At the press conference in the Downing Street garden called to herald the new era of coalition government, David Cameron promised a "seismic shift" in British politics to take Britain in "a historic new direction". He and his deputy Prime Minister, Nick Clegg, then paused to take questions from Channel 4's Gary Gibbon, the BBC's Nick Robinson, Sky's Adam Boulton, Channel 4's Jon Snow, ITV's Tom Bradby and Five's Andy Bell.
There may be a new politics, but Cameron and Clegg had quickly learned the rules of the old lobby. There is a convention at Prime Ministerial press conferences that the political editors of the big broadcasters sit across the front row like class goodie-goodies and get to ask the first questions. The exchanges that follow are usually a pretty gentle affair, with the main function of providing the necessary clips for the evening news. In terms of newsgathering they are a largely pointless exercise that rarely produce a story, do little to hold the PM to account and rather amplify the idea that the lobby, a rather cosy private gentleman's club, still has a stranglehold on the political class.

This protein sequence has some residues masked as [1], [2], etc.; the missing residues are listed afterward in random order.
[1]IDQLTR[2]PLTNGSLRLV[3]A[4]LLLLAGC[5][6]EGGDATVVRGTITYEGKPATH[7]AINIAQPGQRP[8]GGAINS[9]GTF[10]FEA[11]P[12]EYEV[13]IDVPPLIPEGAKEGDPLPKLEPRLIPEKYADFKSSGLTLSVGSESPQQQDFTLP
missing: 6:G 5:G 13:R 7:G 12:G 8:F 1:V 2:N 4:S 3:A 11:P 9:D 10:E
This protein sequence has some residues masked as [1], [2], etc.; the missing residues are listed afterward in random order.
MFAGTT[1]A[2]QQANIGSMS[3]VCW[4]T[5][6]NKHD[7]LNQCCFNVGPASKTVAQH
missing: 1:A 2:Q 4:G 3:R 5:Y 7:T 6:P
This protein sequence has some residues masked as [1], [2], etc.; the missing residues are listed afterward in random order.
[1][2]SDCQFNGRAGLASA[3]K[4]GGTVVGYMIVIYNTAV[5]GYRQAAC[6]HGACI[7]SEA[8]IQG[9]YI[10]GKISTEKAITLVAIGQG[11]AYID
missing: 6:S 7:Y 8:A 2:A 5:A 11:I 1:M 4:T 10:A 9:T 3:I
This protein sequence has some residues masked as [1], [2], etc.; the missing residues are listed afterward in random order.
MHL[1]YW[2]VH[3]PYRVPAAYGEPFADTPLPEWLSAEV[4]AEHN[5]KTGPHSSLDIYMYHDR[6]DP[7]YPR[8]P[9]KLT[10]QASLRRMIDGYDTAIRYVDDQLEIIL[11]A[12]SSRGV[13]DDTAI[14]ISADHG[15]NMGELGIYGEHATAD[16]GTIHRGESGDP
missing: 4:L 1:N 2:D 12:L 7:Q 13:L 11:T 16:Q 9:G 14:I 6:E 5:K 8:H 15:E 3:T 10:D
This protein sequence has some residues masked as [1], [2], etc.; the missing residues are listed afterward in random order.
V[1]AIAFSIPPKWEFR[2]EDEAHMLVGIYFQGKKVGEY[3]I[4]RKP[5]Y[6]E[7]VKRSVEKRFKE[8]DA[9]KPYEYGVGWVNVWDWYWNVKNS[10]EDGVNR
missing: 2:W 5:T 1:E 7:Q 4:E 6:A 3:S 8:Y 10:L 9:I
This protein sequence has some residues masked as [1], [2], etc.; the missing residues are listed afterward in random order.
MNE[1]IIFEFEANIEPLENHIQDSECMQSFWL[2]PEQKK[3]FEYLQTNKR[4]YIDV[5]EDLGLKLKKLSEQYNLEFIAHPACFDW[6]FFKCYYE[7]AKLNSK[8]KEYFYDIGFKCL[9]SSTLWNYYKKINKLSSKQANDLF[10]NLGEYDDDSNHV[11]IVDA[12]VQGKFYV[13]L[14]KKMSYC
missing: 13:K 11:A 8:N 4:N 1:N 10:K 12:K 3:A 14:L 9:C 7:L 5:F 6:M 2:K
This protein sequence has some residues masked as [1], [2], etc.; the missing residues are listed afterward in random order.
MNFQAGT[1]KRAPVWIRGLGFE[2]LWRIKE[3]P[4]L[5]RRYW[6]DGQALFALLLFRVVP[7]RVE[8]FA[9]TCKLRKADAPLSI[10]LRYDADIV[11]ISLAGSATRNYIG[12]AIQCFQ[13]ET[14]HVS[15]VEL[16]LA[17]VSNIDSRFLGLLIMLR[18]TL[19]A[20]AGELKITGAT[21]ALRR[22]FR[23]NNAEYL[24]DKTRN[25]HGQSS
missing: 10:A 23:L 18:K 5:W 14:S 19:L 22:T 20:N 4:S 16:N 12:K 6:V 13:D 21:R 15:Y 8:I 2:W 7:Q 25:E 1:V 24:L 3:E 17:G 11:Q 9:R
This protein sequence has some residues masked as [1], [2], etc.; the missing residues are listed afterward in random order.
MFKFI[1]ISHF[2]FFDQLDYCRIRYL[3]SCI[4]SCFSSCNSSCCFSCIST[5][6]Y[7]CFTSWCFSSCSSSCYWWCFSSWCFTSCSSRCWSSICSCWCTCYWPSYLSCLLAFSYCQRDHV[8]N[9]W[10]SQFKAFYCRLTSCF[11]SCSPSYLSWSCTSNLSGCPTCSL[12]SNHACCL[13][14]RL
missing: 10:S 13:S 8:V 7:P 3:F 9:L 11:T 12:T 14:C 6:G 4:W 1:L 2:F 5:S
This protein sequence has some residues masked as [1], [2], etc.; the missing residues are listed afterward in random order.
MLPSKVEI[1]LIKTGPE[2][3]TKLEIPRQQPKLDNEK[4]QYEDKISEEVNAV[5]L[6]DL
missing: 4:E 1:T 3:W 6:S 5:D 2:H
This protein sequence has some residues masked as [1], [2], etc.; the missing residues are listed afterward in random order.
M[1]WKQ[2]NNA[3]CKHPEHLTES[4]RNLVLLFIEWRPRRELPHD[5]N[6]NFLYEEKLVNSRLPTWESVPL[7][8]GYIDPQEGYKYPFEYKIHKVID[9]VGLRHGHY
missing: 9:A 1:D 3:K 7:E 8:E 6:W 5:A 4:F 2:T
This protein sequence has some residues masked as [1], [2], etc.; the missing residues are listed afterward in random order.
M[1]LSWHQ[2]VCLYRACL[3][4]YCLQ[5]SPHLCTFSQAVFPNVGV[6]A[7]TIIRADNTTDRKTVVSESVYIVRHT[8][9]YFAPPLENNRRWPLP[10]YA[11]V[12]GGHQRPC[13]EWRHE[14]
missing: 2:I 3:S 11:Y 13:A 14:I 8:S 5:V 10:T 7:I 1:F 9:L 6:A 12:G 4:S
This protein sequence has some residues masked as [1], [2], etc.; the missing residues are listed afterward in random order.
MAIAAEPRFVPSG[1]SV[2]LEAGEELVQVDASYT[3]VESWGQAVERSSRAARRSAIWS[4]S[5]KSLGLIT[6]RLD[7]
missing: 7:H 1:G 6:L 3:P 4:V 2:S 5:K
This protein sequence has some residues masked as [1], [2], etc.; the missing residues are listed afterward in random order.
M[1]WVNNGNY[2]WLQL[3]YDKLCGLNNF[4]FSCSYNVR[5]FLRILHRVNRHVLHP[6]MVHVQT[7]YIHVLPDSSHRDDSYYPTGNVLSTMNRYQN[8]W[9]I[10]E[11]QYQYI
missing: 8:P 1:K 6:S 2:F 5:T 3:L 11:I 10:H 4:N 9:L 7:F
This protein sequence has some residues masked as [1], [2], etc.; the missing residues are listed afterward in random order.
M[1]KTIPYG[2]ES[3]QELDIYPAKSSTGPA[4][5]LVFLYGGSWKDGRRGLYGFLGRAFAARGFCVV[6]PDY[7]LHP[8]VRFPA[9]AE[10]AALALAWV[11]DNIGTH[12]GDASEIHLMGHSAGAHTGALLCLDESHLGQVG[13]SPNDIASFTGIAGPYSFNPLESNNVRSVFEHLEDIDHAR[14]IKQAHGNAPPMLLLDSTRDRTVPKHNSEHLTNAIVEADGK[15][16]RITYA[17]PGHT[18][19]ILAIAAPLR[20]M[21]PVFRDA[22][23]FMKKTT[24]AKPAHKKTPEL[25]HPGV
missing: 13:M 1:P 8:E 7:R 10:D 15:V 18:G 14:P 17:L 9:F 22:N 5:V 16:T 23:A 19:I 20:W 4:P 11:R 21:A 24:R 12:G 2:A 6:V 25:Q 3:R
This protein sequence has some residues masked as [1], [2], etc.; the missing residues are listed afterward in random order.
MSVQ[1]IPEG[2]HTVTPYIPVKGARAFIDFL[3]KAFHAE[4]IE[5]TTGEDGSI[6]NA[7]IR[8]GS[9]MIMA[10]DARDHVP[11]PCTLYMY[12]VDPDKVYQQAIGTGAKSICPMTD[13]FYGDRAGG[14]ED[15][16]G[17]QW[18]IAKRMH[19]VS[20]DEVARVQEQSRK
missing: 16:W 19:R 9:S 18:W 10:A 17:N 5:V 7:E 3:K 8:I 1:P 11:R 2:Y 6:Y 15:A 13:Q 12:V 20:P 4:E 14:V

Cameron will quickly learn that such interventions from the big boys (and they are all boys) can be extremely useful. They use up valuable time that might be found for more uncomfortable questions, at the same time as giving an impression that the executive is being held to account. In reality, there is nothing more symbolic of the sterile and incestuous nature of modern political discourse than this parody of democratic openness.
On the first day of the bright new Liberal-Conservative dawn, despite the gravity of the economic situation and the sensitivity of the constitutional position, the most difficult question was whether Cameron had once described Clegg as his favourite joke. The subjects from my esteemed colleagues ranged from the details of the office arrangements in Downing Street under a coalition to the choreography of future Clegg-Cameron public appearances.
As the overhead camera panned back across a sea of suits, it did not feel like an historic watershed. As we waited for the two public school chums to address us, it was hard to believe we had reached the 21st century. (And this was before the full Cabinet had been revealed.)